Commentary / World

Trump and Kim meet; Xi bides his time

by Thomas Cynkin

In the aftershock of the Trump-Kim mini-summit in the Demiltarized Zone, it is easy to lose sight of the fact that other important players, particularly Chinese President Xi Jinping, were warily eyeing the proceedings from afar. Indeed, Chinese actions in the days immediately preceding the historic DMZ handshake indicate some foreknowledge, or at least prudent calculation, of possible new momentum in the U.S.-North Korea relationship.

China’s relationship with North Korea was said to be “as close as lips and teeth” by Chinese leader Mao Zedong. But over the years the teeth have occasionally bitten the lips — as when North Korean leader Kim Jong Un purged Chinese-leaning elements, including his own uncle, among his leadership after taking power in 2011, or when China acquiesced to robust United Nations Security Council sanctions against North Korea.

It is therefore notable that Xi finally traveled to Pyongyang on short notice to meet with Kim — the first visit by a Chinese leader to North Korea in 14 years. While Xi did meet with Kim four times in China last year, the Chinese president’s two-day visit to North Korea was his first since taking power in 2012. (Xi previously visited Pyongyang in 2008 when he was China’s vice president and Kim Jong Il ruled North Korea.)

The last Chinese president to visit Pyongyang was Xi’s predecessor, Hu Jintao, who was hosted by Kim Jong Il in October 2005 for a three-day trip described as an “official goodwill” visit. This time, however, Kim Jong Un pulled out all the stops for Xi, who was accorded a full state visit and was escorted to virtually every major shrine to the Kim dynasty. That said, the Chinese apparently drew the line at celebrating the June 25 anniversary of North Korea’s launching the Korean War in 1950: Xi left Pyongyang a mere several days before the occasion.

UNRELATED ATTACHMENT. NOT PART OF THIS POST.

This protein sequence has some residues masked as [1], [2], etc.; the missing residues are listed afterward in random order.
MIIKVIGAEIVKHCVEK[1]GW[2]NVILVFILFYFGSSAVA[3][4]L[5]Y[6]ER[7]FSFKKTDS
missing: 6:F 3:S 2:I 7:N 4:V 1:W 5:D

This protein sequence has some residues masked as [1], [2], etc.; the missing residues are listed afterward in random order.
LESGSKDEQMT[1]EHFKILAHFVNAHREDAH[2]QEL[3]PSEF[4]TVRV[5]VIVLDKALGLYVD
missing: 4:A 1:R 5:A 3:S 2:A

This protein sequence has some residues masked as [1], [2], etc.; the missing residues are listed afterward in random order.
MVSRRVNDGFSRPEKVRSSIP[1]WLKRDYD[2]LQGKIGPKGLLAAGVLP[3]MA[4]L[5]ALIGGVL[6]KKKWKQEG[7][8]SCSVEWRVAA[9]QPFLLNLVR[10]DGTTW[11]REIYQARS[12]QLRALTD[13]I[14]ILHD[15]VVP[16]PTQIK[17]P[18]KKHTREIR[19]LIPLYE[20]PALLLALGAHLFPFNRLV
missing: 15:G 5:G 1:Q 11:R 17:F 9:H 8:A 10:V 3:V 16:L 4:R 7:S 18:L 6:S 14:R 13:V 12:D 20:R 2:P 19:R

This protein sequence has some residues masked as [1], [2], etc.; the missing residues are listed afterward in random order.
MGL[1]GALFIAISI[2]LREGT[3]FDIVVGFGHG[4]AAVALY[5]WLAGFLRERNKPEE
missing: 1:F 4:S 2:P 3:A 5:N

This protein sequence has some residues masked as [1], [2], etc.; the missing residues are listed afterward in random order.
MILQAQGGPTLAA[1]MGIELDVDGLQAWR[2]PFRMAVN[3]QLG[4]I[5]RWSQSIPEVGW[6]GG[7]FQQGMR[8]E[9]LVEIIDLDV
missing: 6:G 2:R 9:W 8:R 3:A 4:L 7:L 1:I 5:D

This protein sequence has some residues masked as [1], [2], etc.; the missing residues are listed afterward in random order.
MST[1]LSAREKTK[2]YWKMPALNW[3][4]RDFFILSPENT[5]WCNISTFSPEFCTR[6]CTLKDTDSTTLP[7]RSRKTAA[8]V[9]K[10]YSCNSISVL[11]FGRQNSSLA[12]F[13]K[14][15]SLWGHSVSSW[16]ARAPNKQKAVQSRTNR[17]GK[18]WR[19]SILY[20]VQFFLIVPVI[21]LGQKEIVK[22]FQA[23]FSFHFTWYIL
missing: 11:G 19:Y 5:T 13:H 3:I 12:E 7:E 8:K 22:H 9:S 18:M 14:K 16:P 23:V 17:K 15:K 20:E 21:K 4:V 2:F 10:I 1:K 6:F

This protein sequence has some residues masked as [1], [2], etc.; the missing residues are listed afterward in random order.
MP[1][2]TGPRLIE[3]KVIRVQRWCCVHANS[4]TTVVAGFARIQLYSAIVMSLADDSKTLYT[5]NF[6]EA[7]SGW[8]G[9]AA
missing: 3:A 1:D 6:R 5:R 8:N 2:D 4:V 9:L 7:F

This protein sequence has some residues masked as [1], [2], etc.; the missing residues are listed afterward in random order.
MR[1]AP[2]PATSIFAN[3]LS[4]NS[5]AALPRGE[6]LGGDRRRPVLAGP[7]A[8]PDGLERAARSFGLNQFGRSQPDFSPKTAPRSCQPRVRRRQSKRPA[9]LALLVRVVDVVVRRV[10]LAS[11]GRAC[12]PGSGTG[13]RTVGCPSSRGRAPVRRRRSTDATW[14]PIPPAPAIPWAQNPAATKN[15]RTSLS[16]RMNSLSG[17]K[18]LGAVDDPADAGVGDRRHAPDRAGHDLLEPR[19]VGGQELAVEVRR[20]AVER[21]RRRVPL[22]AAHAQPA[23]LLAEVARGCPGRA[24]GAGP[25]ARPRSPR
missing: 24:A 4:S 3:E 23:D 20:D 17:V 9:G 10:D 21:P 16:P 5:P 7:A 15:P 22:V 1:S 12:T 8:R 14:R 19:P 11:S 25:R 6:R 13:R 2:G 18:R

Speculation was rife that the timing of the visit meant Xi intended to leverage his country’s relationship with North Korea to gain advantage in trade discussions with U.S. President Donald Trump on the margins of the Group of 20 summit in Osaka. Trump himself previously suggested that he would entertain some linkage between U.S.-China trade issues and Chinese assistance with North Korea. However, the Chinese have indicated that they intend to compartmentalize North Korean issues, rather than leveraging them in other areas, and to date they appear to be sticking with that commitment.

Rather, the haste with which Xi’s visit appears to have been arranged seems linked not to the G20, the timing of which may have been entirely incidental, but rather the emerging signs that North Korea is at long last willing to engage in serious dialogue with the United States on the nuclear issue.

South Korean President Moon Jae-in seems to have overstated the case when he asserted that the U.S. and North Korea had actually begun negotiating, given that the North has yet even to name a new negotiating counterpart for U.S. Special Representative for North Korea Stephen Biegun.

Irrespective, these indications of North Korean willingness to resume dialogue were evidently tangible enough for China to seize the moment and reassert its role in the process — and not a moment too soon from Beijing’s perspective, given the rapid succession of events leading to the DMZ handshake.